… Continued …
- One of the best ways to help improve the problem and also to prevent the problem from recurring is by avoiding the cause or triggers. Avoid any chemical producing contact allergy, particularly if your problem is a contact dermatitis! And don’t forget to always use appropriate sunscreen if you have many outdoor activities.
- The urge of scratching can be bad for the problem. To help reduce this urge, some anti-itch products that can be used without prescription are available. These products contain some active ingredients such as calamine and hydrocortisone that can help temporarily improve itching. In severe case, the use of diphenhydramine may help.
- Cope with stress! The urge of scratching and the embarrassing affected skin on the face (visible spot) can lead to a stressful period. But if you do want to improve the problem quickly, it’s important to control your stress as well. In many cases, stress can worsen the symptoms of dermatitis.
- Wash your face properly! Choose to use lukewarm water when you need to wash your face since too hot or too cold water can be bad for the problem. If necessary, take a comfortably bath with baking soda of colloidal oatmeal /uncooked oatmeal.
- Use also appropriate soap to wash your face! In general, harsh soap is not recommended because it can cause the skin dry even more. Prioritize using mild soaps without perfumes /dyes such as emulsifying ointment! And make sure to rinse the soap entirely after washing your face.
- Be wise in choosing laundry detergents! Your towels can touch your face directly. Therefore, it’s better to also use mild laundry products – particularly those that are unscented. And to keep safe, avoid using fabric softeners!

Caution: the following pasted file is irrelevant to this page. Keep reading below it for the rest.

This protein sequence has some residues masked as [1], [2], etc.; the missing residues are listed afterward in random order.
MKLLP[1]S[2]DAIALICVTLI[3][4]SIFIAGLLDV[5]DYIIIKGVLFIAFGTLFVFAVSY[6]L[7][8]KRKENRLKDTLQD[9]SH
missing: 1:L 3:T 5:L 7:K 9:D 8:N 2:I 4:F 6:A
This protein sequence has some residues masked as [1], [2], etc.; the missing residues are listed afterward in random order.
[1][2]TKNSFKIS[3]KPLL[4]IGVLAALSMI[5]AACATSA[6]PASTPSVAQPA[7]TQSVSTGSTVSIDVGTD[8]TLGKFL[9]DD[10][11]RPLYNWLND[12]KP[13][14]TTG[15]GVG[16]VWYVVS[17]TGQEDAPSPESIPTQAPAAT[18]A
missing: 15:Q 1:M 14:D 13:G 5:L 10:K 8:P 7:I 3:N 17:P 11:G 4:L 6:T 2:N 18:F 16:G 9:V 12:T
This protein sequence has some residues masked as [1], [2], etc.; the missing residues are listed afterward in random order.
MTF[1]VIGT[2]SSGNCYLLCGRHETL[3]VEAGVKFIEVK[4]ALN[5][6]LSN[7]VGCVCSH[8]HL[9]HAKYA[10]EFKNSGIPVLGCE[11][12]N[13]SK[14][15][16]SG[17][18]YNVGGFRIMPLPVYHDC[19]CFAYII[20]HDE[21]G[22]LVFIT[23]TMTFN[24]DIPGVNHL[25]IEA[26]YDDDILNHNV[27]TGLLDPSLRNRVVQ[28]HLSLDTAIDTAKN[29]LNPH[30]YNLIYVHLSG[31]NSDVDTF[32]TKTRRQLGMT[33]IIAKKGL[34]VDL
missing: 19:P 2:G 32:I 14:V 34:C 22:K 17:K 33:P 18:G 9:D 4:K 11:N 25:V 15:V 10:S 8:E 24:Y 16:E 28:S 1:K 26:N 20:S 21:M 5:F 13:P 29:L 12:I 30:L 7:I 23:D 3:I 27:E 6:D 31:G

- Since the problem can get worse due to too hot /too cold temperature, the use of humidifier may also help to improve the problem quickly. Many sufferers find that dry, hot indoor air can parch the affected skin and make itching & flaking get worse.
The following are some other helpful checklists you need to know!
- Using and applying emollients (a kind of moisturizers without cosmetic ingredients). There are some kinds of emollients such as creams (for less greasy condition) and greasy ointments (this is usually used for very dry skin). Some sufferers are more likely to use ointments on face at night and creams during the day.
- Sometime the use of emollient doesn’t help enough to improve the problem. For this case, additional topical treatment such as mildest topical steroid ointment may be needed. However, this option should only be used under medical supervision, particularly if you need to use it on face.
- There are also available medium strength topical steroids to help heal the problem quickly. But the use of this option should only be used with prescription.
- If the affected-skin gets infected either by bacteria or fungus, doctor usually also prescribe antibiotic or anti-yeast topical ointments /creams. The use of this medication must be taken entirely in order to prevent the infection from recurring.
- In severe case, the use of ointments or creams containing more active ingredients (such as topical agent tacrolimus) can be prescribed.
Fortunately, severe cases of facial dermatitis are rare. Most cases of the problem can respond with mild treatment options.
Since face is the most visible site of the body, people with dermatitis on face are more likely to find any help immediately once they know that there is something wrong on their face. This may be one of reasons for why severe cases of facial dermatitis are relatively less common, as noted before.
Other natural options that may help in some cases include:
- Topically applying rice bran on the affected skin may help improve atopic dermatitis – unfortunately, there is still no any scientific evidence to confirm this option.
- A cream containing bovine cartilage can help in some cases of dermatitis, particularly for contact dermatitis triggered by poison ivy.
- Probiotics may also help. Some studies found that some strains of lactobacillus may have positive effect in helping to improve atopic dermatitis in younger kids (13 years-old or younger). However, this finding is also unclear yet – more research is needed!
There is a chance for dermatitis to recur because it is a chronic condition. However with a combination self-care steps and avoiding the trigger factors, it is a controllable condition and the flare-up can be prevented!